Blog > How Do You Do It?

How Do You Do It?

Jamie Thompson
| September 6, 2017

I was recently asked how I made it through the first year of being clean from crystal meth. A few things came to mind but otherwise I was at a loss for words. I knew there was more to life. The first year, I had a daily routine that helped me get through some of my most difficult hours and days. At that moment, that question reminded me that I couldn’t have just simply stop doing what I did and expect to keep my sobriety going strong.

These are the things that carried me through the first twelve months:

  • Each night before bed, I journaled. I wrote about everything: people, feelings, places, food, events, work, school. If the thought came into my head, it went on paper. I made sure I included a list of items for which I was grateful, including anything that made me feel bad or sad. I took inventory of my part in life and things for which I am completely responsible and those for which I have no control over.
  • I wrote self-affirmations on my bathroom mirror. When I started to doubt myself, or when my mind would start in on the negative self-talk, I would go to the mirror and say the affirmations aloud. “I am worth being clean.” “I am a good person.” “I am a good son, brother, uncle, and doggie-daddy.” At the recommendation of my therapist, I listed twelve. The affirmations helped me believe in myself.
  • I meditated at night and (as needed) throughout the day when I was feeling upset or anxious. My favorite YouTube meditations are by Jason Stephenson. His guided meditations helped me stay in the moment and connect myself back to my body and out of my head.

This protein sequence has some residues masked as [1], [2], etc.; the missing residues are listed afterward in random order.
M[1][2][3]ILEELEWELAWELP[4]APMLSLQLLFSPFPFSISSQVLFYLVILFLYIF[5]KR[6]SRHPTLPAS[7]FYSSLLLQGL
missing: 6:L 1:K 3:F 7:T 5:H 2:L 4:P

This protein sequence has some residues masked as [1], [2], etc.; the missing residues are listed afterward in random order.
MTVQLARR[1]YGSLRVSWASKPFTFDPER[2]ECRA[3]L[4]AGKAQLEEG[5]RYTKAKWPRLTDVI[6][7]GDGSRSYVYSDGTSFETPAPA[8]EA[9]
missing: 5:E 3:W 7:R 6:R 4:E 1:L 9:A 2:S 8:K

• I read and listened to audiobooks by Thich Nat Hanh, Pema Chodron, and Dr. Wayne Dyer. I watched inspiring TedTalks on mental illness, addiction, happiness, and achieving goals. I listened to Abraham Hicks to reinforce that my thoughts create my own reality and that I can choose to swim upstream or go with the path of least resistance.
  • I regularly participated in individual therapy and continued care with my psychiatrist for medication management. I attended 12-Step meetings.
  • I was abstinent for the first year because I needed to separate sex from my drug use. Relationships tend to be one of my biggest triggers. I did attempt to date once in that first year and I was quickly reminded that my sobriety needed to be a first priority. I needed to be well so I could have a healthy relationship.
  • Going outside with my dog and finding the new hobby of dock dog diving helped me tremendously. I recall one therapist in treatment suggested getting a hobby and I always thought she was just being pushy. Come to find out, it was a fantastic recommendation and has made a big impact on my sobriety.

These things helped me get through some tough times. I recall once I was feeling lonely and sad so I went online looking for a hook-up and meth. I was sweating and breathing fast just like I did in active addiction when I was waiting on the dope man to deliver the goods. I think meditation was the reason why I could slow my thought process down and realize what a stupid and messed idea that was.

There were times when I would look at my veins and think how good it will feel to shoot up. Today, because of all the self-care I do, I can play the tape forward until I feel a burn in my gut and realize that getting high is the last thing I want to do. I am worth staying clean and have a wonderful life no matter how difficult it can be at times.

I am grateful for the girl who asked me how I did it my first year. At 70 days clean, she is doing great and I hope to see her again soon so I can share all the things that worked for me. By reconnecting with my own past, I am now able to add some of the items back into my routine when I need it most. I think, most importantly, I have refreshed my memory so I can be of better service to other addicts. Thank you, Stef!

  • Delaney Sullivan

    Loved your post. I completely relate to all of these feelings. I especially liked when you talked about playing the tape all the way through. I may have a fleeting thought, but I play it out, and I always end up at the same result of knowing relapse is not worth it.

    I just started my recovery blog here: http://delaneymichellesullivan.weebly.com/blog

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